Origami architectural projects for Origami Day
Tomorrow (11 November), it’s Origami Day in Japan. This ancient Japanese art of paper folding has inspired many designers and architects over the years. In honour of Origami Day, we have selected some recent architectural projects that include this folding practice, using material that range from sound-absorbing material to actual paper.
Architects Manuel Bouzas Cavada, Manuel Bouzas Barcala, and Clara Álvarez Garcí designed a wooden temporary pavilion for Concéntrico 03. With the idea that a flat paper sheet does not sustain itself, but with the right folds, it can hold great forces, and that this also applies for wooden panels, the architects designed this pavilion. 39 wooden panels are joined with hinges that permit rotation, creating a self-supporting, origami-like structure.
Commissioned by RMIT University and created by Leanne Zilka of Zilka Studio and textile designer Jenny Underwood, this meeting space is made from sound-absorbing material. Thanks to the origami folds, the pod stretches out like an accordion to a cylindrical shape. When not in use, the pavilion can be folded in so it doesn’t take up a lot of space.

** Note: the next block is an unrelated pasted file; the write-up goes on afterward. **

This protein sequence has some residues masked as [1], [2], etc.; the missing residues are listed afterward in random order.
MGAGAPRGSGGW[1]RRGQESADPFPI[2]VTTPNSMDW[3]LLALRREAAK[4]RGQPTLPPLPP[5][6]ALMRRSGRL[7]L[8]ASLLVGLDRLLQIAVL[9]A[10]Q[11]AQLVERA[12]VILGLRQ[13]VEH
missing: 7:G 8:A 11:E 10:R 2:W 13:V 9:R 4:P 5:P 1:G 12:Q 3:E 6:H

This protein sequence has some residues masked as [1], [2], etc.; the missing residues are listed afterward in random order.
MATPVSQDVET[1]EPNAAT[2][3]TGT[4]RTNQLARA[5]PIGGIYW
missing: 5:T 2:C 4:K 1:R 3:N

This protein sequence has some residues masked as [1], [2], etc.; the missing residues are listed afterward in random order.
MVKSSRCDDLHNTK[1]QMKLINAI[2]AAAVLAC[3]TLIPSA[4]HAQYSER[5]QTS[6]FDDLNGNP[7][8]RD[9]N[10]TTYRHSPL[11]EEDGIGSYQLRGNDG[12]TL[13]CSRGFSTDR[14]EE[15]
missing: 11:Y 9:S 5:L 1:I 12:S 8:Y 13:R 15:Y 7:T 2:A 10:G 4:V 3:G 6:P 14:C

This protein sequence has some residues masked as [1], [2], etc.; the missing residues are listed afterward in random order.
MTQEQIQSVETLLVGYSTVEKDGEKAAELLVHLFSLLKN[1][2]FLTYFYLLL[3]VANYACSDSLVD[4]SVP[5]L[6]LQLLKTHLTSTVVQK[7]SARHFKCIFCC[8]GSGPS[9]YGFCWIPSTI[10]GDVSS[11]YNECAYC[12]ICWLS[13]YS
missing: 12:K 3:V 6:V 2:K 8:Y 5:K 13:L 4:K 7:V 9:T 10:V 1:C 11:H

The outside of the pod is coloured bright red and orange, while the interior has grey tones. The pavilion was made using digital fabrication methods.
Katagiri Architecture + Design takes origami very seriously, as they show with Shi-An, a round, nomadic teahouse. The construction consists of hundreds of pieces of folded paper without the need for any glue.
The teahouse is solely made from washi paper, a traditional Japanese paper from plant fibres. The pieces of paper were each 500 x 1,000 mm (1.6 x 3.3 feet). The sheets of paper, 4,000 in total, were folded 8 times to create triangular units, which can be inserted together without the need for adhesives. The teahouse can easily be constructed and deconstructed.
For more origami projects and materials at Materia, click here.
Photos: Concéntrico / Studio Zilka / Katagiri Architecture + Design